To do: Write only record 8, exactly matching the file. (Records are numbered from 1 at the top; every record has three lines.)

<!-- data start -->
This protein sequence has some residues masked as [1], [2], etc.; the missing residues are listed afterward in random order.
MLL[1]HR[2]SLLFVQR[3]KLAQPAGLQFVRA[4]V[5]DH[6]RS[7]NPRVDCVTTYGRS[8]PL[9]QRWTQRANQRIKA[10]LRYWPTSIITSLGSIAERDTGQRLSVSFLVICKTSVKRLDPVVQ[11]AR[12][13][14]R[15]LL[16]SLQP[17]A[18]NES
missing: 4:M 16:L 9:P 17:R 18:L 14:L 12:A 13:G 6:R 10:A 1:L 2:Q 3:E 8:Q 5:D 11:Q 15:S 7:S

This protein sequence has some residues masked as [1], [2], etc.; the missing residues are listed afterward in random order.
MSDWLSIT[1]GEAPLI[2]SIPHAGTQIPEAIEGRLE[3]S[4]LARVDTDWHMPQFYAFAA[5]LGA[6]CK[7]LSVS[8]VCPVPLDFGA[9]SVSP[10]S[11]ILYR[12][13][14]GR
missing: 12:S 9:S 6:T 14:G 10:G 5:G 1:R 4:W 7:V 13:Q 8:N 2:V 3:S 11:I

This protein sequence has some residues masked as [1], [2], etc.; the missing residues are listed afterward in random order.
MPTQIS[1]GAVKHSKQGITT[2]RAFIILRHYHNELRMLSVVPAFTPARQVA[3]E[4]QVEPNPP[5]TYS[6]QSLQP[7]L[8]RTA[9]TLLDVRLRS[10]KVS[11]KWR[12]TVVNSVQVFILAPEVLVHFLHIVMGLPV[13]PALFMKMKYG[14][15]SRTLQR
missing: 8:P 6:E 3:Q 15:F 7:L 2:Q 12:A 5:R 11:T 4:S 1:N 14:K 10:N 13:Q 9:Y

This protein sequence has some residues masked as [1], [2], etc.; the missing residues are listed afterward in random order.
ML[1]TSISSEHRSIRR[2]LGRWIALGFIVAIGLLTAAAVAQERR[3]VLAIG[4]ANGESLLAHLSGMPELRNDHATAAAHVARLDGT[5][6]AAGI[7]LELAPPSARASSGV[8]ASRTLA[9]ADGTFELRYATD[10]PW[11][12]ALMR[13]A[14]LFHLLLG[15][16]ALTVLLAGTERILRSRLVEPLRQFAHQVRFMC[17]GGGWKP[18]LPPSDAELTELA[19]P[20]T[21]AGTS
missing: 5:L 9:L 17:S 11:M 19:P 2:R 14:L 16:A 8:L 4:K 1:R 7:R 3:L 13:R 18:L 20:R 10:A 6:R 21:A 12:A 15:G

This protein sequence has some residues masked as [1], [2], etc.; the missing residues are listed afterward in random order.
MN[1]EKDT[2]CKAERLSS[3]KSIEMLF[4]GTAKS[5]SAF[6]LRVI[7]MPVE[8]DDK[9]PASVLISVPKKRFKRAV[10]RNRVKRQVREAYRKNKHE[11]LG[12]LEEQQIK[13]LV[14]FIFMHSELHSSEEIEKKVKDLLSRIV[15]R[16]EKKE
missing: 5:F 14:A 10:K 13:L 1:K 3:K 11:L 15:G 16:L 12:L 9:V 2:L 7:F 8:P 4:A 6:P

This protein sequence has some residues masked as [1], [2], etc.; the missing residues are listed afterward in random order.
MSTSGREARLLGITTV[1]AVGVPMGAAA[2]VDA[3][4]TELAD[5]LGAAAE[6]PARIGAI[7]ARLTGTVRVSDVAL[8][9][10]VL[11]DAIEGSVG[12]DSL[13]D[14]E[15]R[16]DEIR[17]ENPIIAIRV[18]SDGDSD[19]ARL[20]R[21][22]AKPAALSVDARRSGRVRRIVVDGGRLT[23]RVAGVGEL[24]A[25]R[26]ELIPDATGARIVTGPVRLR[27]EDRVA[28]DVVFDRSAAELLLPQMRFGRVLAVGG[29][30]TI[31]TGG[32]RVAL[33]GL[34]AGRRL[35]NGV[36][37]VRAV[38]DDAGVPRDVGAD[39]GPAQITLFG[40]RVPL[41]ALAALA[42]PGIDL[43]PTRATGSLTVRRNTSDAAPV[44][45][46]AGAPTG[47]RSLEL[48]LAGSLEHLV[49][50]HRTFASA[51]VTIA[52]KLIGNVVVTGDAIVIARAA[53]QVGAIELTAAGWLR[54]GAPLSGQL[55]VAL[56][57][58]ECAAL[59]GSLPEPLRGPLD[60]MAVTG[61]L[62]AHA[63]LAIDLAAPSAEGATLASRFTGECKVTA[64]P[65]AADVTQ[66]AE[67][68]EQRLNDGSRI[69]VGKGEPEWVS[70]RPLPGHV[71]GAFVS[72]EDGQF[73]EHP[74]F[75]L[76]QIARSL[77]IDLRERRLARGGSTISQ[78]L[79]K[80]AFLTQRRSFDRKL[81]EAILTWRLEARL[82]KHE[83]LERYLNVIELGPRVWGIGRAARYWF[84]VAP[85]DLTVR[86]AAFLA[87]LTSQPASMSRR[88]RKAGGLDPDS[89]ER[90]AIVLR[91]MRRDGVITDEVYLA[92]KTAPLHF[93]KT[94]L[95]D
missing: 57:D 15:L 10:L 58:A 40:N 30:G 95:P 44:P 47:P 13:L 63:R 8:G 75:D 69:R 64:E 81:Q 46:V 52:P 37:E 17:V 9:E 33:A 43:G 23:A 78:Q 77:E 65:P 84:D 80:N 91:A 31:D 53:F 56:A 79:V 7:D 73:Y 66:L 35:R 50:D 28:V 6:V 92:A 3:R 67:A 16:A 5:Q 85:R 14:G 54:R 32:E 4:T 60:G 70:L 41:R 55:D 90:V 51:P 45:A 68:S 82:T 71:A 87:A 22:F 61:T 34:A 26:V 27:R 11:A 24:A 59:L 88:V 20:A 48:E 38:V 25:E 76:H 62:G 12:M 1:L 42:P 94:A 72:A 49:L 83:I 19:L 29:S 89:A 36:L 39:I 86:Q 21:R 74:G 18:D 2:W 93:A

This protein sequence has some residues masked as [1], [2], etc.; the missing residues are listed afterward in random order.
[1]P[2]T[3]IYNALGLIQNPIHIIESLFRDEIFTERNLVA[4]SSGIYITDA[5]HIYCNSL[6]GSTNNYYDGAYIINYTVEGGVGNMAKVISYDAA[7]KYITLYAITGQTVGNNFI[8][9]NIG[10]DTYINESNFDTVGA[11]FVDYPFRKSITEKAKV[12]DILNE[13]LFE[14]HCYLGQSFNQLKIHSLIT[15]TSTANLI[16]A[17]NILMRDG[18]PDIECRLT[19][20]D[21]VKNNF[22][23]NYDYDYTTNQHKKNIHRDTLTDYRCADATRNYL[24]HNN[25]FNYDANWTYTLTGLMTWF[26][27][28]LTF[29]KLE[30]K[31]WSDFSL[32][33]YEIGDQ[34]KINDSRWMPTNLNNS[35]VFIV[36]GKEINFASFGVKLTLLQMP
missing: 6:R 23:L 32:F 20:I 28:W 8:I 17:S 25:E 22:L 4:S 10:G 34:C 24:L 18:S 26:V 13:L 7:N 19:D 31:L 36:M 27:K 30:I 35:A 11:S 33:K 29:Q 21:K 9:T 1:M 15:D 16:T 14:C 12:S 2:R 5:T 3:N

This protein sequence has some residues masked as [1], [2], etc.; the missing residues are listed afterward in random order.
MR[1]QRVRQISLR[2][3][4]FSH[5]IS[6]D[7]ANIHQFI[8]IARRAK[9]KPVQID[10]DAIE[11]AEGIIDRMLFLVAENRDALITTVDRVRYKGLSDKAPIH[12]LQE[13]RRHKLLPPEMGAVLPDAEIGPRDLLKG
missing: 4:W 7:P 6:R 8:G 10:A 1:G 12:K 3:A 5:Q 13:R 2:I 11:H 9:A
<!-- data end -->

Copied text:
This protein sequence has some residues masked as [1], [2], etc.; the missing residues are listed afterward in random order.
MR[1]QRVRQISLR[2][3][4]FSH[5]IS[6]D[7]ANIHQFI[8]IARRAK[9]KPVQID[10]DAIE[11]AEGIIDRMLFLVAENRDALITTVDRVRYKGLSDKAPIH[12]LQE[13]RRHKLLPPEMGAVLPDAEIGPRDLLKG
missing: 4:W 7:P 6:R 8:G 10:A 1:G 12:K 3:A 5:Q 13:R 2:I 11:H 9:A